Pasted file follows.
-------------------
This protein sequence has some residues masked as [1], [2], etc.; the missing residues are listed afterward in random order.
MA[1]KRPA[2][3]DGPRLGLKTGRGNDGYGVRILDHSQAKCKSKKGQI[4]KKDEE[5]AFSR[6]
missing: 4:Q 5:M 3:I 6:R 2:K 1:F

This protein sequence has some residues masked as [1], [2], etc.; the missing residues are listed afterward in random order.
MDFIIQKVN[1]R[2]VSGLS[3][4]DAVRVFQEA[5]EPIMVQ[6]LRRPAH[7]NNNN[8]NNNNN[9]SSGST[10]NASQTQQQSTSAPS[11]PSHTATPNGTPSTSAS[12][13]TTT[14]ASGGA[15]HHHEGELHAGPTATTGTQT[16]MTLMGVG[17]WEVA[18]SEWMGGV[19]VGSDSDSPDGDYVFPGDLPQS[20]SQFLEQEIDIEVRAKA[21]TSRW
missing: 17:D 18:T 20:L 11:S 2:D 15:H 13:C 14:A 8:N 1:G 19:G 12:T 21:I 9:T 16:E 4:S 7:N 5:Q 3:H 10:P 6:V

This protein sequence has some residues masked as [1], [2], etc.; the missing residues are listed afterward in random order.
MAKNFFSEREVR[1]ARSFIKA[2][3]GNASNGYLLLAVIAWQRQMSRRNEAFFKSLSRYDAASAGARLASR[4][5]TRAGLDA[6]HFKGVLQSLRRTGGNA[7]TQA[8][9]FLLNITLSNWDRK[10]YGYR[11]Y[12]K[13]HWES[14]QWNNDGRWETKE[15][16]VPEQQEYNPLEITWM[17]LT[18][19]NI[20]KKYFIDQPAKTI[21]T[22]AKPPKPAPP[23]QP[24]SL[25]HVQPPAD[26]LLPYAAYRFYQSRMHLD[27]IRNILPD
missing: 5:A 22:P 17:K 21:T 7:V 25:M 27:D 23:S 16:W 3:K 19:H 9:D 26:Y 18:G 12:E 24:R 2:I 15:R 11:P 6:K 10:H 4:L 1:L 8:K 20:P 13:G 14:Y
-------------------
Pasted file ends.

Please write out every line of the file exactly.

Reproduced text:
This protein sequence has some residues masked as [1], [2], etc.; the missing residues are listed afterward in random order.
MA[1]KRPA[2][3]DGPRLGLKTGRGNDGYGVRILDHSQAKCKSKKGQI[4]KKDEE[5]AFSR[6]
missing: 4:Q 5:M 3:I 6:R 2:K 1:F

This protein sequence has some residues masked as [1], [2], etc.; the missing residues are listed afterward in random order.
MDFIIQKVN[1]R[2]VSGLS[3][4]DAVRVFQEA[5]EPIMVQ[6]LRRPAH[7]NNNN[8]NNNNN[9]SSGST[10]NASQTQQQSTSAPS[11]PSHTATPNGTPSTSAS[12][13]TTT[14]ASGGA[15]HHHEGELHAGPTATTGTQT[16]MTLMGVG[17]WEVA[18]SEWMGGV[19]VGSDSDSPDGDYVFPGDLPQS[20]SQFLEQEIDIEVRAKA[21]TSRW
missing: 17:D 18:T 20:L 11:S 2:D 15:H 13:C 14:A 8:N 1:G 19:G 12:T 21:I 9:T 16:E 4:S 7:N 5:Q 3:H 10:P 6:V

This protein sequence has some residues masked as [1], [2], etc.; the missing residues are listed afterward in random order.
MAKNFFSEREVR[1]ARSFIKA[2][3]GNASNGYLLLAVIAWQRQMSRRNEAFFKSLSRYDAASAGARLASR[4][5]TRAGLDA[6]HFKGVLQSLRRTGGNA[7]TQA[8][9]FLLNITLSNWDRK[10]YGYR[11]Y[12]K[13]HWES[14]QWNNDGRWETKE[15][16]VPEQQEYNPLEITWM[17]LT[18][19]NI[20]KKYFIDQPAKTI[21]T[22]AKPPKPAPP[23]QP[24]SL[25]HVQPPAD[26]LLPYAAYRFYQSRMHLD[27]IRNILPD
missing: 5:A 22:P 17:K 21:T 7:V 25:M 27:D 23:S 16:W 3:K 19:H 9:D 26:Y 18:G 12:E 24:R 2:I 15:R 11:P 6:K 10:H 4:L 1:L 8:K 20:P 13:G 14:Y